I was walking around the clinic yesterday and noticed a therapist getting a child to stand in a bucket. I of course had to stop and see what they were doing because I was intrigued. I had all sorts of ideas in my own mind as to why they were doing this but I wanted to see what was happening in reality, not just in my imagination!
It turns out they were working on balance reactions, and encourage use of ankle and hip strategies to decrease an over reliance on a stepping strategy. By having her reach outside her base of support and return to midline she has to rely on her core and leg muscles to keep her balance rather then just stepping to change her base of support.
The bucket we are using has a little bit of room in it that she can adjust her stance but she isn’t able to step as her primary balance reaction. What would be ideal for her is if we had a bucket that came up higher (closer to her hips) and as she was more successful, we could lower it down so that we were opening up more degrees of freedom for her to control.
For example, if it came up to her hips, she would have boundaries to tell her when she was leaning too far and get used to using her core and leg muscles for that narrowed range. By slowly lowering it she is having to control a little bit more of her body until she is able to rely on all of her balance reactions during her day to day life to help her stay upright!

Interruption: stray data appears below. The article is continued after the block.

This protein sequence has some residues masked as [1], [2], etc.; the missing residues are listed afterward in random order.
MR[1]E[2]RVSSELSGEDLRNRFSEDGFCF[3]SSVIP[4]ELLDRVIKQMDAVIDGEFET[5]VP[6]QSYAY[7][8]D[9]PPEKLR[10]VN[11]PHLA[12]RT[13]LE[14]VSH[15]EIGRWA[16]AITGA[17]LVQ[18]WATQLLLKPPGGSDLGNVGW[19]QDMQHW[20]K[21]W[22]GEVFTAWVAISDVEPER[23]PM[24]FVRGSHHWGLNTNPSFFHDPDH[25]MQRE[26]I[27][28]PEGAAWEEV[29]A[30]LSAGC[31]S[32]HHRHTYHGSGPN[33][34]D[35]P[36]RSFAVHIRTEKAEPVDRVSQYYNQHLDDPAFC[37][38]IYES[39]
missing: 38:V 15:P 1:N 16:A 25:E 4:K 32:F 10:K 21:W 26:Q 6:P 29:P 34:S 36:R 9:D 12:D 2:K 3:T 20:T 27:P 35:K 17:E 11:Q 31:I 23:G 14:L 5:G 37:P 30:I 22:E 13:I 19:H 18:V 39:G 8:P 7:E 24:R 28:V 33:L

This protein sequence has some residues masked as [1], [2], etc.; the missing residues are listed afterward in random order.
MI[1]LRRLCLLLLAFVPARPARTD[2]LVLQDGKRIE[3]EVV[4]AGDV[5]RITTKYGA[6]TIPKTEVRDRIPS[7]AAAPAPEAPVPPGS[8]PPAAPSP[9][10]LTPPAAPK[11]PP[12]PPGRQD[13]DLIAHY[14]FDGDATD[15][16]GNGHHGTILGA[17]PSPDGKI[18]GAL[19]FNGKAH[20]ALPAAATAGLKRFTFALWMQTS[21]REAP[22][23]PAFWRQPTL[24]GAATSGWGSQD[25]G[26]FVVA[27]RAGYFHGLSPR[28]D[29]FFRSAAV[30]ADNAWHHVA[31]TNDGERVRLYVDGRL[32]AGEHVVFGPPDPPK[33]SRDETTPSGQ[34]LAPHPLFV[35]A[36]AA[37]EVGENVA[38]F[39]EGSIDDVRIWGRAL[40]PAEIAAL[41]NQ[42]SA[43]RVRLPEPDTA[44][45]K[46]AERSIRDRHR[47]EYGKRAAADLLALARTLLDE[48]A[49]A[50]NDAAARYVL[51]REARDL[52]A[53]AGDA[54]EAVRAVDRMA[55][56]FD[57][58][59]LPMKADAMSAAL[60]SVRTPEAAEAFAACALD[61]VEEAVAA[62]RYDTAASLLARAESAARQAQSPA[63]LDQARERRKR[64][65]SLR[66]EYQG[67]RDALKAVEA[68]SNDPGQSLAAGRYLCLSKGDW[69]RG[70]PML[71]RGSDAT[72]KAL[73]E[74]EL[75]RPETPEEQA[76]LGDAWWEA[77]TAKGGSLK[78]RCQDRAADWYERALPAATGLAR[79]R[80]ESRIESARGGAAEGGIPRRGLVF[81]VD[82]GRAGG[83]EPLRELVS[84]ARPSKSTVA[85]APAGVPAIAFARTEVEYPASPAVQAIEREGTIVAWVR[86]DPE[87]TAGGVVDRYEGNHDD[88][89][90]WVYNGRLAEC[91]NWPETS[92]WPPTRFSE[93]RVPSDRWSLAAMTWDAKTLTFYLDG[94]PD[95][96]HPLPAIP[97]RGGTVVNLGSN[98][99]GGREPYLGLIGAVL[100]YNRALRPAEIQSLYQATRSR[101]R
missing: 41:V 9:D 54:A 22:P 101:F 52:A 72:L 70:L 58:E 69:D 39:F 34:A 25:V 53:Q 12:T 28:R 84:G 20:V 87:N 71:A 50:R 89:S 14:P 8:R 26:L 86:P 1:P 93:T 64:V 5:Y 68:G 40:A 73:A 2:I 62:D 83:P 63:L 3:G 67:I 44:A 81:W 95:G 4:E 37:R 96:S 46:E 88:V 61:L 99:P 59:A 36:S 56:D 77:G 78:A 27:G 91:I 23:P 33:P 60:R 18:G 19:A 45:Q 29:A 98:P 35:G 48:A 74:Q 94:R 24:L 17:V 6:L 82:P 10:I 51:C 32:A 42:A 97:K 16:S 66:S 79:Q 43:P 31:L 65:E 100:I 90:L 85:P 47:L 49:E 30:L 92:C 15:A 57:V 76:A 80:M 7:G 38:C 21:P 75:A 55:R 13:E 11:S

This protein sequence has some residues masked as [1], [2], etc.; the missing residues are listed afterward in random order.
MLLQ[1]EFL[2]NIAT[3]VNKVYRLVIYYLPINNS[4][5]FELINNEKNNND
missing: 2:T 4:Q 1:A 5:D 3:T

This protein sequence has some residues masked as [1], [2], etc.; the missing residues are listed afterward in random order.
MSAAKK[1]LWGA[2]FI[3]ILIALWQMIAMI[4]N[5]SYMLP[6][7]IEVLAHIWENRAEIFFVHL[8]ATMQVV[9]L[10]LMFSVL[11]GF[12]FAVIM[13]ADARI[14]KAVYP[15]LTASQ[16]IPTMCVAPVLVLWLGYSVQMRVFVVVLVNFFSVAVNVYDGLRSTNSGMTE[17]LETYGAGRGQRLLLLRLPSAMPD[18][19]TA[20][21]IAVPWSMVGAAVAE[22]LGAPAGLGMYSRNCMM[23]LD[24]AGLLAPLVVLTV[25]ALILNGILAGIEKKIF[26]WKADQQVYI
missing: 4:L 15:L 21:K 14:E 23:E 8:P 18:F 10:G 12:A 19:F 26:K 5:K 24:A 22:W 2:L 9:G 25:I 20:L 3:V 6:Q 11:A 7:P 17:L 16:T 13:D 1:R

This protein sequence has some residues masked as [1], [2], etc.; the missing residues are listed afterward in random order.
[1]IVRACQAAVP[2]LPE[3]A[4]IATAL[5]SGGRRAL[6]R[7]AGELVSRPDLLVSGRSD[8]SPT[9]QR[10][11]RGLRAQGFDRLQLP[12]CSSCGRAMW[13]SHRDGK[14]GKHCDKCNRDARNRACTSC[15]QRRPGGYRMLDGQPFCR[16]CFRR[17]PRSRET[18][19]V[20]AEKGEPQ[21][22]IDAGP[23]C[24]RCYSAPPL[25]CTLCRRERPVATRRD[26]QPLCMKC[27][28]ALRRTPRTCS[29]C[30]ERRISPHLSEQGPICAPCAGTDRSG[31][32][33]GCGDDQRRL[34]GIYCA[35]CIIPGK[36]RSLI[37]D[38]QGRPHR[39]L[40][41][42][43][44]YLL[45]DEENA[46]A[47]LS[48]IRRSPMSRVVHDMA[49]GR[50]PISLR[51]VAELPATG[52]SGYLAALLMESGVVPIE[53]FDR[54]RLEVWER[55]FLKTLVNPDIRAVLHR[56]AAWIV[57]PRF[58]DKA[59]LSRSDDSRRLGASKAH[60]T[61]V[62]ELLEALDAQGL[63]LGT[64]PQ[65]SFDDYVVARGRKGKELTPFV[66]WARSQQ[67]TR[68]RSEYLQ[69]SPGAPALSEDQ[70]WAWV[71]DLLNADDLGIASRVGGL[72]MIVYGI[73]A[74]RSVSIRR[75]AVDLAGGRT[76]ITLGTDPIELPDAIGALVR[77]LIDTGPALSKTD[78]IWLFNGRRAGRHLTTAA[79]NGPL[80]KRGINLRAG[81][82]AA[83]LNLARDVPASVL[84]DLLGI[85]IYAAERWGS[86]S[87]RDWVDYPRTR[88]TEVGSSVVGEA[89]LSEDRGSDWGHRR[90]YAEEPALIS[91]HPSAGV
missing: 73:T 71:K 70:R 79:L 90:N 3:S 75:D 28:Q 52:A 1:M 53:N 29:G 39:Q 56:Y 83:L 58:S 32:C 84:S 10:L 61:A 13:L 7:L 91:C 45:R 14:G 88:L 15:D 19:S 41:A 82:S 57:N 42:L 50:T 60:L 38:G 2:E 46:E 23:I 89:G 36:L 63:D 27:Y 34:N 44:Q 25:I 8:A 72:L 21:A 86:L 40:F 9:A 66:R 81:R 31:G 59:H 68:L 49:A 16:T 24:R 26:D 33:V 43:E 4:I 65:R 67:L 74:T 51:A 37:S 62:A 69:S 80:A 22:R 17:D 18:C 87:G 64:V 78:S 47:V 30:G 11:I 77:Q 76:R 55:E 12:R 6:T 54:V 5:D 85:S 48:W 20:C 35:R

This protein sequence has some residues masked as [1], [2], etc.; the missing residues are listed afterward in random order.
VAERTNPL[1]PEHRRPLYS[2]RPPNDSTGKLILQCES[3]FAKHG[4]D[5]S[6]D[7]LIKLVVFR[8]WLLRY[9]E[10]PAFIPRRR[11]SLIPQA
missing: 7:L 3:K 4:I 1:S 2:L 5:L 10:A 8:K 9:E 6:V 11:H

Another use for this is to work on rotation. You can do this with the same set up but have them reach across their body, or look off to one side. For some kids, rotation at their hips and trunk can be challenging so they will turn their whole body instead. Again, it has to do with controlling degrees of freedom and not unlocking too many joints at one time. With the feet held stable, their only option for turning is to turn from the body. If this is hard for someone, start small. Don’t have them try to look all the way behind them, start with reaching across the body to give a high five or use a book and move it off to the side to look at while the pages are being turned. (All of these ideas can be used for the balance activity above also!)